Perhaps the more flashy of the two netminders, Oscar has one major downfall. He can get in his own head, and when that happens, there is no telling who you are getting in net. Having played the majority of the minutes in net for Chicago, he also possesses the most wins per minute played, but his .895 save percentage is the only one of the three Wolves netminders below .900. His 2.85 goals against average is a full .41 higher than last season in seven additional games.
When Oscar is on, he’s hard to beat making seemingly impossible save after impossible save, but it’s also difficult for him to shake things off when he gives up a tough goal.
Sometimes, it appears that Dansk loses his position in net and has to scramble to get back into position, which can be difficult depending on the play. He’s much stronger with his glove than Max, but still has work to do when it comes to using his stick.
The key to success when Oscar is in net seems to be to limit the chances the other teams have in front of him, and if you compare their numbers, as of late Max has faced more shots on goal – though correlation is certainly not causation.
With Oscar in goal, sometimes he will steal a win, but he makes me a bit nervous with his inconsistent play and ability to get in his own head.
Mike Rosati says:
“Oscar’s very technically sound. He’s working on being a little more confrontational in the net.”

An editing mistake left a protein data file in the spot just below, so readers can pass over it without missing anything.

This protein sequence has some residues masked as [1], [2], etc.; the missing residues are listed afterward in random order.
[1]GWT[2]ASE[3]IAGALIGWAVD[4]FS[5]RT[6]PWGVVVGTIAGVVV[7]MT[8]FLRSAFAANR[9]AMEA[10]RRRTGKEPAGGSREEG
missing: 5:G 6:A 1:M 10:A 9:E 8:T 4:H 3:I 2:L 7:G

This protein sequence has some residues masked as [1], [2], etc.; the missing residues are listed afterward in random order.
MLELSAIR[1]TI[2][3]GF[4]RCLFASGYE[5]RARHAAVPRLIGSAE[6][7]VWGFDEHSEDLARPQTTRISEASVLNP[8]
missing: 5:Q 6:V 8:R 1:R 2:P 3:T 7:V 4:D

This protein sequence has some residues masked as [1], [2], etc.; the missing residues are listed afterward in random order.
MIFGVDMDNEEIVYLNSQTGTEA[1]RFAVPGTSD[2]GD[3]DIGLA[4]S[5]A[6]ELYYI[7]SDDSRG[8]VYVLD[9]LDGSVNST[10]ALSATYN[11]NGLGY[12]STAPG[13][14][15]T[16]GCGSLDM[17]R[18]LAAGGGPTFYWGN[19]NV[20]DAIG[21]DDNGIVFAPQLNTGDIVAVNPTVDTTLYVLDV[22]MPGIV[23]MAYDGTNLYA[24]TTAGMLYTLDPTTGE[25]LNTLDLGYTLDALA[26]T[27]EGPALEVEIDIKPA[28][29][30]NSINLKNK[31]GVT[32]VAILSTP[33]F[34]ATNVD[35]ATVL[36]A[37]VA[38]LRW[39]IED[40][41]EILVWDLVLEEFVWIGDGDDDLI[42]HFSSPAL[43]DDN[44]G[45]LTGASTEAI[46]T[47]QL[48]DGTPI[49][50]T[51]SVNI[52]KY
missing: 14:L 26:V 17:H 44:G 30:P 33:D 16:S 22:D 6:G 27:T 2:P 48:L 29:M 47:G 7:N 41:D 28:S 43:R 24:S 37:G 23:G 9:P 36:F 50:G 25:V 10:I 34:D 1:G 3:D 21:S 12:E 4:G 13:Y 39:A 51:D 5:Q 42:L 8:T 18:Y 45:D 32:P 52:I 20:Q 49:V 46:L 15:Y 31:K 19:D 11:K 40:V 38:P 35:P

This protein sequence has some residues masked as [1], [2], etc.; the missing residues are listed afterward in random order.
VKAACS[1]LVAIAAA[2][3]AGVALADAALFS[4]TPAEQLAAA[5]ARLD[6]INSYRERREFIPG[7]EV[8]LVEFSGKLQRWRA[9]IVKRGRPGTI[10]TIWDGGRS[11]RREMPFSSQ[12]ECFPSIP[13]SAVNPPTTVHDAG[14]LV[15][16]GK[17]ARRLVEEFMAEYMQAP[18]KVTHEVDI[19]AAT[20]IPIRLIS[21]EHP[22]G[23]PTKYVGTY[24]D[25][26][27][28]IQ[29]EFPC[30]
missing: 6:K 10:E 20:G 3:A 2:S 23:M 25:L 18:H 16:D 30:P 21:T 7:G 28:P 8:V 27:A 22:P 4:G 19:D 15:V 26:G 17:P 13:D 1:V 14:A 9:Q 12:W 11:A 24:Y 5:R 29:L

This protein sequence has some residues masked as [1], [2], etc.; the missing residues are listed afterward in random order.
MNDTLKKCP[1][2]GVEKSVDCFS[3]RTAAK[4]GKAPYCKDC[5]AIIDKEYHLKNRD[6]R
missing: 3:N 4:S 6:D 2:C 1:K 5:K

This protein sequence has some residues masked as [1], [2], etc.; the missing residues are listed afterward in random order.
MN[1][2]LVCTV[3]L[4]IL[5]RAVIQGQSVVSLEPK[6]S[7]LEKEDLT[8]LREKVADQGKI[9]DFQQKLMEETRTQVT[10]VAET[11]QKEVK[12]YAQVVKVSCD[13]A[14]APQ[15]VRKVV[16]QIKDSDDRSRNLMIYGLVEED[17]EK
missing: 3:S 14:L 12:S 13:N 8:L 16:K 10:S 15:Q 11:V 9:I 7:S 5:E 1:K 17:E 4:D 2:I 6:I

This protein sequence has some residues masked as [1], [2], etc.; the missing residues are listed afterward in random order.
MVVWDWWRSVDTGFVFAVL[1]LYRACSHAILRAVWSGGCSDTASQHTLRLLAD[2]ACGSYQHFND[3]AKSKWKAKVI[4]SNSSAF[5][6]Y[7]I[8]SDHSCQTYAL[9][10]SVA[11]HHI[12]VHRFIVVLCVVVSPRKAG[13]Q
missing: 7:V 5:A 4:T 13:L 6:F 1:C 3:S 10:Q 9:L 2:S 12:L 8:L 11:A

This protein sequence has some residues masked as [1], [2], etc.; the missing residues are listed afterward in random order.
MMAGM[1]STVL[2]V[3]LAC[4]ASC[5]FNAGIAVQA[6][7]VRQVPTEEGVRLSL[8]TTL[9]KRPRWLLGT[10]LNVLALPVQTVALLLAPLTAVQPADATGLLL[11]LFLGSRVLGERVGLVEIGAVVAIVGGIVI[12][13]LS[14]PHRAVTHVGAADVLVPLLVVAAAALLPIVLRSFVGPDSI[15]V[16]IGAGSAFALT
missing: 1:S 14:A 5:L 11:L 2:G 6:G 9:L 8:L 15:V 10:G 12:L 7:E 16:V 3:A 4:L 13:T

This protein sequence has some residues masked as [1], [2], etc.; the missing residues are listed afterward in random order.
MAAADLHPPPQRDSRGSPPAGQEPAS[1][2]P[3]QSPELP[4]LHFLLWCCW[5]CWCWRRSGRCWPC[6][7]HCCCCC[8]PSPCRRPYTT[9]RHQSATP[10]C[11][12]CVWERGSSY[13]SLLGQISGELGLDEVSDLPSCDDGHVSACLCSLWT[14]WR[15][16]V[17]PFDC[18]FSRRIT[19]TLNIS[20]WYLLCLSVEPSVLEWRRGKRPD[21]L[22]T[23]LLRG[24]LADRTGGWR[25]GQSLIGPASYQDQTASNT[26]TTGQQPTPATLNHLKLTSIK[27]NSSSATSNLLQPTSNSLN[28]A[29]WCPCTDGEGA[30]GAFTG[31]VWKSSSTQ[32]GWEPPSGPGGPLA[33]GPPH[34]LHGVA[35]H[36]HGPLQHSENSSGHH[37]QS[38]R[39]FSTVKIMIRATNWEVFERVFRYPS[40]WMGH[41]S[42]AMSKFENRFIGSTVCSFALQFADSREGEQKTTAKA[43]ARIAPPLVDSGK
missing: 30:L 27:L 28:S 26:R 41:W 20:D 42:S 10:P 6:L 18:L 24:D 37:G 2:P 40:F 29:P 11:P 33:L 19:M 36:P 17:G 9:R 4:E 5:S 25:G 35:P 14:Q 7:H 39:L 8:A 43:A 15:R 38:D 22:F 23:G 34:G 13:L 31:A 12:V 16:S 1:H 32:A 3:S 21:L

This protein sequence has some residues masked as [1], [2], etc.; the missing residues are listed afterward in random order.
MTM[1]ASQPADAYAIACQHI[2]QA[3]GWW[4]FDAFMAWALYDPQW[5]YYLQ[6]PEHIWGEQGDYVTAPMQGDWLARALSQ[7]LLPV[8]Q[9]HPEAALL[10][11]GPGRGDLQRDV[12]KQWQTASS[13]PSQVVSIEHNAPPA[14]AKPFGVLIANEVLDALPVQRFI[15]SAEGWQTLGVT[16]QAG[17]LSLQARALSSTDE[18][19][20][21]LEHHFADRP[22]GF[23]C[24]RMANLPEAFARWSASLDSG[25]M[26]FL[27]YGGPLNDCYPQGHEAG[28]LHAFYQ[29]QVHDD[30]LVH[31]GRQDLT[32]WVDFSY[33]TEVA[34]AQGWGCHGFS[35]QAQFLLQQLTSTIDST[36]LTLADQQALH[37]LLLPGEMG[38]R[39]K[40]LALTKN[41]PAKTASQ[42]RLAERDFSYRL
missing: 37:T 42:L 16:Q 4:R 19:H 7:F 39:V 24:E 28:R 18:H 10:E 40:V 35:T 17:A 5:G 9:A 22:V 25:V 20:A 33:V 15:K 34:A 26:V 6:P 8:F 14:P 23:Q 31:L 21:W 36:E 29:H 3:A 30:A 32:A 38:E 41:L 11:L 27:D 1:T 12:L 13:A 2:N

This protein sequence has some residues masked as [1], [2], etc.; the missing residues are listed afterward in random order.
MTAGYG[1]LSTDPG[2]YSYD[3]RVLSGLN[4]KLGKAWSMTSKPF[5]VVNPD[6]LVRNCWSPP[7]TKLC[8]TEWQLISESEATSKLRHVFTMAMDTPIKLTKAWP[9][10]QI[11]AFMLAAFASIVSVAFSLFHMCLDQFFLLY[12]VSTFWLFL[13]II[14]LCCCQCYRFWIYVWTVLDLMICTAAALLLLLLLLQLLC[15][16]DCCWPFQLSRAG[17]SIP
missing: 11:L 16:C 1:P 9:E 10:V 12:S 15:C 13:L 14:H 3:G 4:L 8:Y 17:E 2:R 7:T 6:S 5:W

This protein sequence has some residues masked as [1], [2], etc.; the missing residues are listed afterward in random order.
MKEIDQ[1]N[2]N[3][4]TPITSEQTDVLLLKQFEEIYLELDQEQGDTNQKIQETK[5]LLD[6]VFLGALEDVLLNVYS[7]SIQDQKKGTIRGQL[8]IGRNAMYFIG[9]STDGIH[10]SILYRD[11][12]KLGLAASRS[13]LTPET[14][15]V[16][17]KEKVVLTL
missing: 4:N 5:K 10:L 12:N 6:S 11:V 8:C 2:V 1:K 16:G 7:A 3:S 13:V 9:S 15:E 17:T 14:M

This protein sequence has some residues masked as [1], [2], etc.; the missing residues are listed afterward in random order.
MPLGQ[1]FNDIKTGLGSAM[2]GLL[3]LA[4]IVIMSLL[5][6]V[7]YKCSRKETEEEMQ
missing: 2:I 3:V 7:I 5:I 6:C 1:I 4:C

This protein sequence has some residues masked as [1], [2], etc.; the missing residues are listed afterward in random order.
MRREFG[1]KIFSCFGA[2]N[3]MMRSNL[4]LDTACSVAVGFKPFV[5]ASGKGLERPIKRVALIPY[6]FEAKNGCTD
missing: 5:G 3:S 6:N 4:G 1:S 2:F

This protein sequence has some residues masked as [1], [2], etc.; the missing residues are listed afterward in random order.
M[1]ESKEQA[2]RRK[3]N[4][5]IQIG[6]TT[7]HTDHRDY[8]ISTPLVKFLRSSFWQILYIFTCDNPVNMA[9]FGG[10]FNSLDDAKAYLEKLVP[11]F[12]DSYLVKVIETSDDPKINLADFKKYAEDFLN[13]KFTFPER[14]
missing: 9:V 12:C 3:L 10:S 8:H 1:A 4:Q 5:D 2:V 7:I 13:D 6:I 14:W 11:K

Zach Fucale – B
It’s hard to grade Fucale’s progress with the Wolves, because he has only played four games with Chicago after not seeing any ice time in his first stint. His 1-2 record with the Wolves is quite misleading, as the team in front of him did not play well by any means during his first two games.
In this case, yes, his 2.04 GAA and .924 SV% are a better indicator of what he was like in net for the Wolves.
Fucale did not get off to the best start with the ECHL’s Fort Wayne Komets, either, but like the rest of that team, as the season went on his play significantly improved. Fucale went on to represent Canada in the Spengler Cup and was 7-1-1 in his last nine games with Fort Wayne before leaving. Zach helped backstop Team Canada to a silver medal; Canada lost 2-1 in the fifth shootout round.
For those of you who aren’t fully familiar with Zach from his time with Chicago, Mike Rosati can fill you in –
“Zach’s come a long way for sure, but he’s a guy that came out of Junior as one of the top goalies taken in his draft year. He’s a great student of the game, he asks great questions and when you ask great questions, we critique him over video and he’s really open to that. He’s very understand of that and he’s able to apply it immediately. I think that’s what makes him special is he can correct something and grasp it immediately and automatically make the changes.”
At 23, Fucale can still just barely be considered a prospect, but he’s good depth guy to have in any organization and is probably someone who should be in the American Hockey League full time.
Mike Rosati says:
“Zach, he comes from – he’s spent a lot of time with Hockey Canada and has a little different approach than what we have, so we’re trying to get him to be a little more aggressive, a little more patient on his feet, and he’s done a great job of being also more confrontational.”
In summation, Wolves fans should be more confident about who is in net for Chicago this season, but if the playoffs were to start tomorrow, I’d go with Max Lagace in net especially based off of recent performance.